Different Types of Property

Property in the real world is exactly what it describes: anything that you own or have the legal right to claim belongs to you and whether as part of something or as an independent attribute. In a simple sense, everything that exists is property, and all property can be owned by someone or something. But that’s not really all there is to it. There are two more levels of property that will be touched in this article, and I’m going to touch on them so you can see just how big of a concept property is in real life. And just how complex it can actually be.

Private Property – This refers to any physical property that only you have access to. A patch of land where you can build your own house is considered private property. A vacation home that you rent out to your neighbors is a form of private property. Private property exists in both tangible and intangible forms, and the most common examples of intangible property are patents, deeds of trust, and trademarks. When talking about property in the real world, it is generally assumed that private property is something that is possessed by individuals, but this assumption could not be further from the truth.

Public Property – Anything that is not considered private is considered public property. This could include roads, forests, beaches, national parks, buildings, etc. The definition of public property can extend to bodies of water, streets, and even entire planets! Some things in the world are publicly owned while others are privately owned; in both cases, the ownership is dependent upon the jurisdiction in which the property exists.

Financial Property – This is any financial property that you own, such as stocks or bonds. Things like bank accounts, bonds, mutual funds, pension plans, and other types of investments are considered part of personal property. They do not necessarily exist within the property they are tied to; if something is not owned by someone, it is not necessarily tied to that person. For instance, bank accounts are often tied to a person’s employment; if an employee does not have enough money for an account, it will not be opened. Financial property does not necessarily always exist with the individual; it can exist in the form of a company, trust, or government. In this case, the ownership is determined by the legal setup of the company or institution.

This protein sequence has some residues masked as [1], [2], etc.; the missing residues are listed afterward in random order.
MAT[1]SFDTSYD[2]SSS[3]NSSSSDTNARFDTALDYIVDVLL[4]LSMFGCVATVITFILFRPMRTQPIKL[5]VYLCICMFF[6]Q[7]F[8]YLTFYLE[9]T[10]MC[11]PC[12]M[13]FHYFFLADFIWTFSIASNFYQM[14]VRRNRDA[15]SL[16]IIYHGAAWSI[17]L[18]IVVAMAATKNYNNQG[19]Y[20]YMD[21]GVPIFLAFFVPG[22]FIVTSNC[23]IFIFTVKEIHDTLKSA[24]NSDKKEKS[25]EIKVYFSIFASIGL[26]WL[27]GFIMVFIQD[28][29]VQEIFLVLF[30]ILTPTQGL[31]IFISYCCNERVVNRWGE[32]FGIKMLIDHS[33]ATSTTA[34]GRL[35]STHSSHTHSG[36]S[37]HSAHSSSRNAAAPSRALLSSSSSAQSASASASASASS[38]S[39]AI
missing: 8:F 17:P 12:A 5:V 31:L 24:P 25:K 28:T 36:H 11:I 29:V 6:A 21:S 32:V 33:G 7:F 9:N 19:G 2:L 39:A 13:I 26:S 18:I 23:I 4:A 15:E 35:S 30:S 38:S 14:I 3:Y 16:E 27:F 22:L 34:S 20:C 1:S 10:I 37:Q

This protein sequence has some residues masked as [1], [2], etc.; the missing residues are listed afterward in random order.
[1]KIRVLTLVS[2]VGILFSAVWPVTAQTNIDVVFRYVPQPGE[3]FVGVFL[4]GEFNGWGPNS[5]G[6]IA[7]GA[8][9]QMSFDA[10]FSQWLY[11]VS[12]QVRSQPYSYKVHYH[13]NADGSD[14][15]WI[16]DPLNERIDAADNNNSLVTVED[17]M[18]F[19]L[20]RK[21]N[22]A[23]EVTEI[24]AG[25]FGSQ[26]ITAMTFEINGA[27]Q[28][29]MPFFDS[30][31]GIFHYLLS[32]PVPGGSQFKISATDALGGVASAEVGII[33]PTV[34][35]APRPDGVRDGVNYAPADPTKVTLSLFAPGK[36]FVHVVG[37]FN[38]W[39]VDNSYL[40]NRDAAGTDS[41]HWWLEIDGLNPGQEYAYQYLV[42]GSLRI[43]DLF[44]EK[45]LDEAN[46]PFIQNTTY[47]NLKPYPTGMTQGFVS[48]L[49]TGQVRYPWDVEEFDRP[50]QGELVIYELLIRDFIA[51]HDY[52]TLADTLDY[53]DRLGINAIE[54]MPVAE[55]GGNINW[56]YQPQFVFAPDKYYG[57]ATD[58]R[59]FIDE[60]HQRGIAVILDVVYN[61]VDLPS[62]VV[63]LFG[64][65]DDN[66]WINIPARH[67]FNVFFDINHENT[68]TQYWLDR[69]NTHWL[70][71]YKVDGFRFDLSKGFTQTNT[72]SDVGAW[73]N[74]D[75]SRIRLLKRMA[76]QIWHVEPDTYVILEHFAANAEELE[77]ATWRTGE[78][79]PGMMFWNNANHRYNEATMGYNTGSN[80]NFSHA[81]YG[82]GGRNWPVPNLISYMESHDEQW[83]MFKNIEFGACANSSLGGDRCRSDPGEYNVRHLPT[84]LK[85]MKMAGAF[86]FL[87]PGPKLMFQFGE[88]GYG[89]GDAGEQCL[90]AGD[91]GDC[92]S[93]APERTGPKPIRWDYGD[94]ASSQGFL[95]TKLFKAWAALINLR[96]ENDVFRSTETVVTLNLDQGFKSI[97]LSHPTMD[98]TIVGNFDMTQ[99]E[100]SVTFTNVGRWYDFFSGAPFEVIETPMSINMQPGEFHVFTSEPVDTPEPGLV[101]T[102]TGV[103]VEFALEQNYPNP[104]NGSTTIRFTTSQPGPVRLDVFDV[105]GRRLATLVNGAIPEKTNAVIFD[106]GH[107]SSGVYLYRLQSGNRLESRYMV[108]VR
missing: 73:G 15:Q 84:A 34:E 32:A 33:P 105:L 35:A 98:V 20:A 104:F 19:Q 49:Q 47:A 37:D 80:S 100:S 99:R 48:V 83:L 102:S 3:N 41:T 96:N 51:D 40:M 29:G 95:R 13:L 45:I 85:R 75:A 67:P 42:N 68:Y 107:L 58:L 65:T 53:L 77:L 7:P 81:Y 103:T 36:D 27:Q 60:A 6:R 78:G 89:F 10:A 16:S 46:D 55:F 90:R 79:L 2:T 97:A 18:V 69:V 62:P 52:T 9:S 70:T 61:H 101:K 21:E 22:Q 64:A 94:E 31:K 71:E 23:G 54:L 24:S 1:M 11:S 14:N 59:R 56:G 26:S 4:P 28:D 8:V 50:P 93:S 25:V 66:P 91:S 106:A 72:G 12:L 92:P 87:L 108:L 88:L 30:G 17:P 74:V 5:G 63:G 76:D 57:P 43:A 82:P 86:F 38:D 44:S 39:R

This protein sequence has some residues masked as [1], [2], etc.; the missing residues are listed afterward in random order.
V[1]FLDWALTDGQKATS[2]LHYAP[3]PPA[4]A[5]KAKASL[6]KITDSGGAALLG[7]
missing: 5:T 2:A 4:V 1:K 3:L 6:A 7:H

Goods and Services – Just as with personal property, the goods and services that people create and produce are considering property. These things do not necessarily exist within the property they are tied to, but they can exist in the mind of the person who produces them. If a business produces widgets, then they are considered property, unless the owner sells them to someone who makes them and keeps them. People may own raw materials, resources, and labor when they produce something tangible and hire someone to produce it.

Real Estate Property – This is any property that an individual owns outright. A piece of real estate can either be freehold or leasehold. If it is freehold real estate, it will be under the jurisdiction of the Crown. Leasehold real estate signifies that the property is open to rent.